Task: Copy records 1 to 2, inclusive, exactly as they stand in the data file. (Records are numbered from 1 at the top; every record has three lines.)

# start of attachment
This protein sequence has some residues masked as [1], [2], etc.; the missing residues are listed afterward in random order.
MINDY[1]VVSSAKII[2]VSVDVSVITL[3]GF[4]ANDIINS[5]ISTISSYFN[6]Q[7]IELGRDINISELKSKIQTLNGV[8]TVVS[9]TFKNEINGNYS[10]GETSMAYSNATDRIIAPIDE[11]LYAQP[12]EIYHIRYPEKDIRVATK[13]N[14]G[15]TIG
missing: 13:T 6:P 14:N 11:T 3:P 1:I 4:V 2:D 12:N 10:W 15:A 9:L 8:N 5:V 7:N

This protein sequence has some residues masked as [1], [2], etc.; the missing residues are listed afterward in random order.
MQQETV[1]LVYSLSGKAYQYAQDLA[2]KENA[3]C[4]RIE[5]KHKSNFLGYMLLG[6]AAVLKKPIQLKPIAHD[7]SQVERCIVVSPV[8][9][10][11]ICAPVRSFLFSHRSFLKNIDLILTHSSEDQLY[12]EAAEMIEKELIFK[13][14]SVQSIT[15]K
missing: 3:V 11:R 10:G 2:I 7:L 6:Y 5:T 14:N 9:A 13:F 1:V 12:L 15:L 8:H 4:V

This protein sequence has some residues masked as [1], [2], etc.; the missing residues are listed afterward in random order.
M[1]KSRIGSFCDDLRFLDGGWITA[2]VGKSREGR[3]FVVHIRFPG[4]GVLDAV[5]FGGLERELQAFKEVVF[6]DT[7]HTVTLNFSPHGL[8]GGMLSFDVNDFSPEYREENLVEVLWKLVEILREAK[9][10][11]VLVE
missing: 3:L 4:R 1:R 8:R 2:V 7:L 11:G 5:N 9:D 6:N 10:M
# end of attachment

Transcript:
This protein sequence has some residues masked as [1], [2], etc.; the missing residues are listed afterward in random order.
MINDY[1]VVSSAKII[2]VSVDVSVITL[3]GF[4]ANDIINS[5]ISTISSYFN[6]Q[7]IELGRDINISELKSKIQTLNGV[8]TVVS[9]TFKNEINGNYS[10]GETSMAYSNATDRIIAPIDE[11]LYAQP[12]EIYHIRYPEKDIRVATK[13]N[14]G[15]TIG
missing: 13:T 6:P 14:N 11:T 3:P 1:I 4:V 2:D 12:N 10:W 15:A 9:L 8:N 5:V 7:N

This protein sequence has some residues masked as [1], [2], etc.; the missing residues are listed afterward in random order.
MQQETV[1]LVYSLSGKAYQYAQDLA[2]KENA[3]C[4]RIE[5]KHKSNFLGYMLLG[6]AAVLKKPIQLKPIAHD[7]SQVERCIVVSPV[8][9][10][11]ICAPVRSFLFSHRSFLKNIDLILTHSSEDQLY[12]EAAEMIEKELIFK[13][14]SVQSIT[15]K
missing: 3:V 11:R 10:G 2:I 7:L 6:Y 5:T 14:N 9:A 13:F 1:V 12:L 15:L 8:H 4:V